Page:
Australia Likely to Block Hong Kong Company’s Bid for Gas Pipeline

SYDNEY — Li Ka-shing may be one of the most influential businessmen in Asia, but that reputation — and fear of Chinese influence — is working against his company’s ambitions to buy a critical gas operation in Australia.

The Australian government, seeking to balance national security interests and economic growth, said on Wednesday that it was likely to block CK Group, a company led by Mr. Li, a Hong Kong billionaire, from acquiring APA Group, the country’s largest gas and pipeline company. A final decision is expected in two weeks, according to a Treasury statement.

In February, Australia’s Treasury announced it was tightening rules on investments in electricity and agriculture because of questions about China’s influence on such deals. As much as $90 billion in Chinese investment has flowed to Australia since 2007.

Australia’s treasurer, Josh Frydenberg, said his “preliminary view” of CK Group’s bid of 12.98 billion Australian dollars ($9.6 billion) was to turn it down because it “would be contrary to the national interest.”

“I have formed this view on the grounds that it would result in an undue concentration of foreign ownership by a single company group in our most significant gas transmission business,” Mr. Frydenberg said in a statement.

CK Group said in a separate statement that “the preliminary view is not an adverse reflection on the CK Group, and that the Australian Government welcomes CK Group’s investments in Australia and its broader contribution to the Australian economy.”

Mr. Li’s companies already have substantial interests in Australia, but their attempts at acquiring utilities have had mixed results. The Australian government cleared the group’s takeover of gas and electricity distributor Duet Group in 2017; a year earlier it had blocked a joint bid for a state electricity distributor.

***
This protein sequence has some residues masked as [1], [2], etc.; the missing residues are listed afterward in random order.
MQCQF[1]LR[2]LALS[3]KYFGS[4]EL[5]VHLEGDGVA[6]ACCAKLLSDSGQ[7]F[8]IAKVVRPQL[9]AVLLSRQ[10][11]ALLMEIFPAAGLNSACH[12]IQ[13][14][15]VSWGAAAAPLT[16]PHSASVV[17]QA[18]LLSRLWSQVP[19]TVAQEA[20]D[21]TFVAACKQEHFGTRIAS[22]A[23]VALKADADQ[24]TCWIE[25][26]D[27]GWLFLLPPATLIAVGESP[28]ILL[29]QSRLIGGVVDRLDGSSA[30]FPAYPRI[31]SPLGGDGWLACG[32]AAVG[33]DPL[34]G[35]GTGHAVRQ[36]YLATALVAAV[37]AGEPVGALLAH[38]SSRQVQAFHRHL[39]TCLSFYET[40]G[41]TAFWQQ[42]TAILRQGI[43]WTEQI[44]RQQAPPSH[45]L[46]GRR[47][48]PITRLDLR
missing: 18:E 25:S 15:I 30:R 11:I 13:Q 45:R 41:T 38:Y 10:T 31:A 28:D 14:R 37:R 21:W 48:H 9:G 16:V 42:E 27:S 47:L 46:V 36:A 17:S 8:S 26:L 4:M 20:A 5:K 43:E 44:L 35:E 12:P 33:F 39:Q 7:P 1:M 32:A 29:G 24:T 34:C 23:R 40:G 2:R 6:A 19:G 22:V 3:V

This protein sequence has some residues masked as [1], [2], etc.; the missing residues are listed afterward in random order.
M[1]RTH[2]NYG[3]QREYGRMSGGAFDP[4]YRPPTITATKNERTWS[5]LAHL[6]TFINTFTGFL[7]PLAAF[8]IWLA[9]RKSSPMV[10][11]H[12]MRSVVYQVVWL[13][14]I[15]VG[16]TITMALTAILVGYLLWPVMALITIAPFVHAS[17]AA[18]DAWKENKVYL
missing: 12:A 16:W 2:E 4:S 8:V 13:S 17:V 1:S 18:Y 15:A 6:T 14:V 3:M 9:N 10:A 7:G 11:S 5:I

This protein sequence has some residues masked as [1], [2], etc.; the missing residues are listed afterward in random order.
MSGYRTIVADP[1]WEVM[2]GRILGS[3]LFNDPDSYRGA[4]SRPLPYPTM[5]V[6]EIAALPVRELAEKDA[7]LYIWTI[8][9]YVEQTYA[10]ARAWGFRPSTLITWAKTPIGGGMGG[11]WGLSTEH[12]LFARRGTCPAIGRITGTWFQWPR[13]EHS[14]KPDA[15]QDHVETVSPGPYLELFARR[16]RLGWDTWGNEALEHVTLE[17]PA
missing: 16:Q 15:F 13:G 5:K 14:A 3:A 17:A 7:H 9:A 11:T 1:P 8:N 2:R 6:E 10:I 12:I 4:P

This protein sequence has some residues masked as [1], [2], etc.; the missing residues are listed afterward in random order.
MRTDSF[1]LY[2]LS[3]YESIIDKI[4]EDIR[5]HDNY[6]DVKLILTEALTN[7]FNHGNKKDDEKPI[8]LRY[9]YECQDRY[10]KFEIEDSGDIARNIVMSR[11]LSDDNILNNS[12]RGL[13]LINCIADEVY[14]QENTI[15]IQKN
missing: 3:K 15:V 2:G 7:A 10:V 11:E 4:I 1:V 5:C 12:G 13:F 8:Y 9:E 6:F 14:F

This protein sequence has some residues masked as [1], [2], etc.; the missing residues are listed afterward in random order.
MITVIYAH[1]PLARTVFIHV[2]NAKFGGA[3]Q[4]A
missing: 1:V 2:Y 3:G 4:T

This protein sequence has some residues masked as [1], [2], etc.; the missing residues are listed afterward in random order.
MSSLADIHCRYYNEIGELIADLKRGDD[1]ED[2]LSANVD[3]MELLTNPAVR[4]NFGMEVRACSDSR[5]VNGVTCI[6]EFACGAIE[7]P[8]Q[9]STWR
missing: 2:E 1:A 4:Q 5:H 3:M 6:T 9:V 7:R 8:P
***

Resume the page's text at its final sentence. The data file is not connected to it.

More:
This year, as the bid for the gas pipeline was under review and scrutiny over foreign acquisitions increased, CK Group attempted to allay concerns about the Chinese government’s influence.

Andy Hunter, CK’s deputy chief executive, called the criticism and the concern about foreign investment as misinformed and disappointing. “We are a properly governed, publicly-listed company and for anyone to suggest otherwise is sadly misinformed. The idea that we are in some way influenced by the Chinese government,” Mr. Hunter told the Australian Financial Review in September, was “fictitious to say the least.”

The bid was cleared by the Australian competition watchdog but needed approval from by the Foreign Investment Review Board and the Treasurer.

The review board was unable to reach a unanimous recommendation, according to Mr. Frydenberg’s statement. While the competition watchdog approved the bid, it hadn’t considered “the concentration of foreign ownership.”

Mr. Frydenberg said that APA Group’s size, which accounts for 15,000 kilometers (9,320 miles) of pipelines, representing 56 percent of Australia’s gas pipeline transmission system, was among his biggest concerns regarding the bid. The operation also includes three-quarters of all pipeline along the country’s eastern coast.

The news comes as the Australian government embarks on a campaign to revitalize relations with Beijing that have been strained since June when the government of former Prime Minister Malcolm Turnbull passed national security legislation that bans foreign interference in politics.

Government officials said at the time that the law was not aimed at any single country but the decision came months after newly released Australian electoral returns showed businesses with links to China had donated hundreds of thousands of dollars to political parties in 2016.

In August, the Australian government blocked Chinese technology giant Huawei and another Chinese company, ZTE, from providing equipment to support the country’s new telecommunications networks. Government ministers said at the time that companies that “are likely to be subject to extrajudicial directions from a foreign government” posed unacceptable security risks.

Jamie Tarabay covers Australia for The New York Times. @jamietarabay

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